Resilience in a Time of Resistance

Connections with people, wild places, and wildlife provide hope in a time of conflict.

Last week, Oregon Wild held our annual staff retreat in the newly expanded Cascade Siskiyou Monument. It’s a beautiful place full of remarkable biodiversity. It is worthy of protection.

As a remote field staffer, it’s always good to reconnect. Our retreats are serious business. But simply being in community with fellow advocates is invigorating and fulfilling. This year though, it was the experience before and the unexpected passenger after that were the most memorable. 

Judge’s Ruling Favors Wildlife on Klamath Refuges

 Medford, Ore—A US District Court Judge today issued a preliminary finding ordering the US Fish and Wildlife Service (USFWS) to complete the long overdue “Comprehensive Conservation Plan” for Lower Klamath and Tule Lake National Wildlife Refuges.  These plans, mandated by a 1997 law, require the USFWS to ensure commercial activities on refuge lands do not harm wildlife.  The preliminary finding, issued by United States Magistrate Judge Mark Clarke in Medford, requires the USFWS to complete the plan by August 1st, 2016.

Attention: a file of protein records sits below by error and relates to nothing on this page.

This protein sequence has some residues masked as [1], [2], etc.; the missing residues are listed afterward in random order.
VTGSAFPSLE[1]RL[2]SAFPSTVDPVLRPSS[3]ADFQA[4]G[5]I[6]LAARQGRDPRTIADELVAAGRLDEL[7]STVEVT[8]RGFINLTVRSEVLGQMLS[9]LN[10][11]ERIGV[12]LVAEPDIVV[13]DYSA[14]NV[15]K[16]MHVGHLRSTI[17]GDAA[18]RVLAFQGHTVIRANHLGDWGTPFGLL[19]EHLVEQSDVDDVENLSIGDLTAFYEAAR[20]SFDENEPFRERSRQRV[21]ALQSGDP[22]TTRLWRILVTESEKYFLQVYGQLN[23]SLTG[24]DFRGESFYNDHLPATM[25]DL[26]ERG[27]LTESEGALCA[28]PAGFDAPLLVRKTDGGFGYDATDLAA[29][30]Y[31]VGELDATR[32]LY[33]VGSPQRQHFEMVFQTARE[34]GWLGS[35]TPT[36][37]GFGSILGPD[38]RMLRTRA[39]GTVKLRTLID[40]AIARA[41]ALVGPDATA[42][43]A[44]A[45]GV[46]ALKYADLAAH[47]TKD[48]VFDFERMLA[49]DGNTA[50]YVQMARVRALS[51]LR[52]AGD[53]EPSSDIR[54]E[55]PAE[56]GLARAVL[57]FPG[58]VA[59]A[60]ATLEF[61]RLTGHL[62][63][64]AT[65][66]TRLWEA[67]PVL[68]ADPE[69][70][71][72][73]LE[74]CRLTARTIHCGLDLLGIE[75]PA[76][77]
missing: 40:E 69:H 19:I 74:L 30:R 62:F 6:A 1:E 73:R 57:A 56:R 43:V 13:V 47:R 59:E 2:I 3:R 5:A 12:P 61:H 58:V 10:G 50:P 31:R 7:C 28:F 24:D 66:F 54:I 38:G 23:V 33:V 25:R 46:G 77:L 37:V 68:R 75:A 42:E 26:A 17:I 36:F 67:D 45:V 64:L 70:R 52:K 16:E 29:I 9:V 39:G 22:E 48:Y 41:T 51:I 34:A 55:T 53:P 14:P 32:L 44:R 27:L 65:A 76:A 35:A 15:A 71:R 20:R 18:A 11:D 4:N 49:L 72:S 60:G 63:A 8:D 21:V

Not Much Refuge In Klamath Basin For Migratory Birds

The nation’s original waterfowl refuge may be too dry this year to provide much hospitality for migratory birds arriving in the Klamath Basin.

You could blame it on the region’s prolonged drought.

But critics say that’s not the whole story. They also point to the way water for the Lower Klamath National Wildlife Refuge has been managed.

Jim McCarthy is one of those critics. He’s the Southern Oregon program director for Waterwatch of Oregon. McCarthy led an informal tour recently around the Lower Klamath.

Spring Migration on the Pacific Flyway!

Bird watchers in their natural habitat

Springtime in the Klamath Basin brings sunshine...and sleet...and wind...and rain...and snow...aaaaaaand a tiny bit of thunder. But no one attending Oregon Wild’s recent birding trip seemed to mind this atmospheric multiple personality disorder. After all, it’s been a painfully dry winter, so the Basin can use every last drop of water. Besides, we were really there to see the spectacle of birds in full migration mode along the Pacific Flyway.

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